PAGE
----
Once again, Lake Erie has vaulted itself into the national conversation about the environment – this time over the disruptive effects blooms of harmful algae can have on lakeside residents.
On Monday, Toledo Mayor D. Michael Collins pronounced the Ohio city's water fit for human consumption following two days in which levels of algae-based toxins in the city's lake-derived water supply were too high. The readings prompted a ban on using the water for drinking, cooking, even bathing, until the toxin levels fell back to acceptable levels.
These algae – bacteria known as micosystis – are found in bodies of freshwater to varying degrees throughout the United States, researchers say. And while it's unclear if there are any long-term trends in outbreaks, researchers say they are concerned that the conditions that contributed to the tap-closing Lake Erie bloom could eventually raise the stakes for people who rely on other lakes and reservoirs for municipal water supplies and for recreation.
"There is a perception that the frequency of occurrences has been increasing over the last several decades, but there's insufficient data to support that," says Keith Loftin, a research chemist with the US Geological Survey office in Lawrence, Kan., who works on the freshwater-bloom question.
Still, based on several national assessments conducted with the US Environmental Protection Agency, it's not a matter of if, but when surveyors will find toxin-producing blooms, he says.
The main driver for the blooms is available food – mainly nitrogen and phosphorus. But sources matter, explains Wayne Carmichael, a retired professor emeritus of biology at Wright State University in Dayton, Ohio, whose research focused on harmful algae blooms involving cyanobacteria and who still consults on the issue.
Into the early 2000s, Lake Erie blooms largely involved cyanobacteria that didn't produce toxins. They drew their nitrogen from the air and their phosphorus from a range of human sources – from factories to untreated or poorly treated sewage – which included phosphorous from laundry detergents as well as human waste. The Clean Water Act triggered a clean-up of these so-called point sources.
For a long time, the lake's cyanobacteria tended to be dominated by species that didn't produce toxins, Dr. Carmichael explains.
That changed, thanks in no small part to the arrival of invasive zebra and quagga mussels. They are filter feeders that thrive on plankton and algae. But they find micosystis singularly unpalatable, and so eject them. Over time, this changed the mix of cyanobacteria in Lake Erie waters, even as phosphorus and nitrogen from urban and agricultural run-off began to increase. Since micosystis doesn't extract nitrogen from the air, the run-off provided the bacteria with the nitrogen it needed.
Climate change also has played a roll, notes Gary Fahnenstiel, a research scientist at the University of Michigan's Graham Sustainability Institute in Ann Arbor and scientist emeritus at the National Oceanic and Atmospheric Administration's Great Lakes Research Laboratory, also in Ann Arbor.
Spring storms are becoming more intense, yet are occurring less frequently on average than they have in the past, he explains. Microcystis tends to settle on the bottom of the relatively shallow Erie. The storms stir up the lake, bringing the algae to the surface.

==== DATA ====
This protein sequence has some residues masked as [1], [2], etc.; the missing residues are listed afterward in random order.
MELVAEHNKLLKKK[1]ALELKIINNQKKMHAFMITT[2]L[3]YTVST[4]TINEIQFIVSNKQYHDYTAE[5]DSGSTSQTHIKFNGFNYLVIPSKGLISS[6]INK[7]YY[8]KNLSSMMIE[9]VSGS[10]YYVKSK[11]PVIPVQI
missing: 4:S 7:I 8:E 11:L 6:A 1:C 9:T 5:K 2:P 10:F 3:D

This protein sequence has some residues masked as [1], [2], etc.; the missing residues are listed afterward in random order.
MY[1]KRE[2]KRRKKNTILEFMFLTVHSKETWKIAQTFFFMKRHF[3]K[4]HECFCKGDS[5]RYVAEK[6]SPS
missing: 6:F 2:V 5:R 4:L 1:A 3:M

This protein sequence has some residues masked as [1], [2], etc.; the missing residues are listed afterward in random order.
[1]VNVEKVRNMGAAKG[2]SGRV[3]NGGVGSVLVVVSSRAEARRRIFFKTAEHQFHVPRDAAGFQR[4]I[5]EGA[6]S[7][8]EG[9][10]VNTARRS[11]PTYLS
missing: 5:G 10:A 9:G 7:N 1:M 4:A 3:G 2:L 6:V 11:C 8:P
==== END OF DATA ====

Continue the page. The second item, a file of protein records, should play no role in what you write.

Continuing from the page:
"That basically becomes the seed bank for the bloom, and during the calm period they bloom and grow," he says. Meanwhile, the rain provides the nutrient-laden run-off to feed the algae. Climate change also is extending the growing season, which can affect algae.
To be sure, conditions aren't replicated elsewhere to the same degree, and the amount of food available in some areas is dominated more by natural sources as from human sources.
Still, the greater the availability of nitrogen and phosphorus, the more conditions favor toxin-producing cyanobacteria, notes the USGS's Dr. Loftin. Moreover, the invasive mussels that tipped the scales in favor of toxin-producers in Lake Erie are spreading.
"We have zebra mussels in Kansas," he says. "They have moved down through many of the reservoirs through the Midwest."
One of the challenges to controlling blooms in most locations around the US is that one can cut off the current flow of nutrients from human sources "and there would still be enough nutrients to keep the issue going," Loftin says.
And while for relatively small bodies of water chemical controls can be applied to deal with a bloom – alum, for instance, can bind to phosphorus, fall to the bottom, and lock it in the sediment, although it too can be toxic – biological approaches seem to have the best long-term prospects for reducing the risk of toxic blooms, Loftin says. For instance, the risk of blooms can be reduced by using aquatic plants in surrounding wetlands to take up the nutrients.
Chemicals for blooms the size of the event Toledo endured would be far too expensive to contemplate, researchers say. Instead, the supply of nutrients to Lake Erie remains the main lever for reducing the risk of harmful algae blooms.
In February, for instance, the International Joint Commission issued a report recommending a range of measures, including significant reductions in dissolved phosphorous coming into Lake Erie from the US and Canada. The IJC was set up under a 1909 treaty between the two countries to advise them on ways to resolve issues involving the Great Lakes and other waters they share. In addition, the recommendations call for a 10 percent expansion of coastal wetlands at the lake's western end as one approach to reducing nutrients entering the lake.
The harmful-bloom issue in the nation's freshwater lakes and reservoirs "is something we need to address," Carmichael says. "We have the means. But these things cost money. Until people decide it's a high-enough priority, it's not going to get done."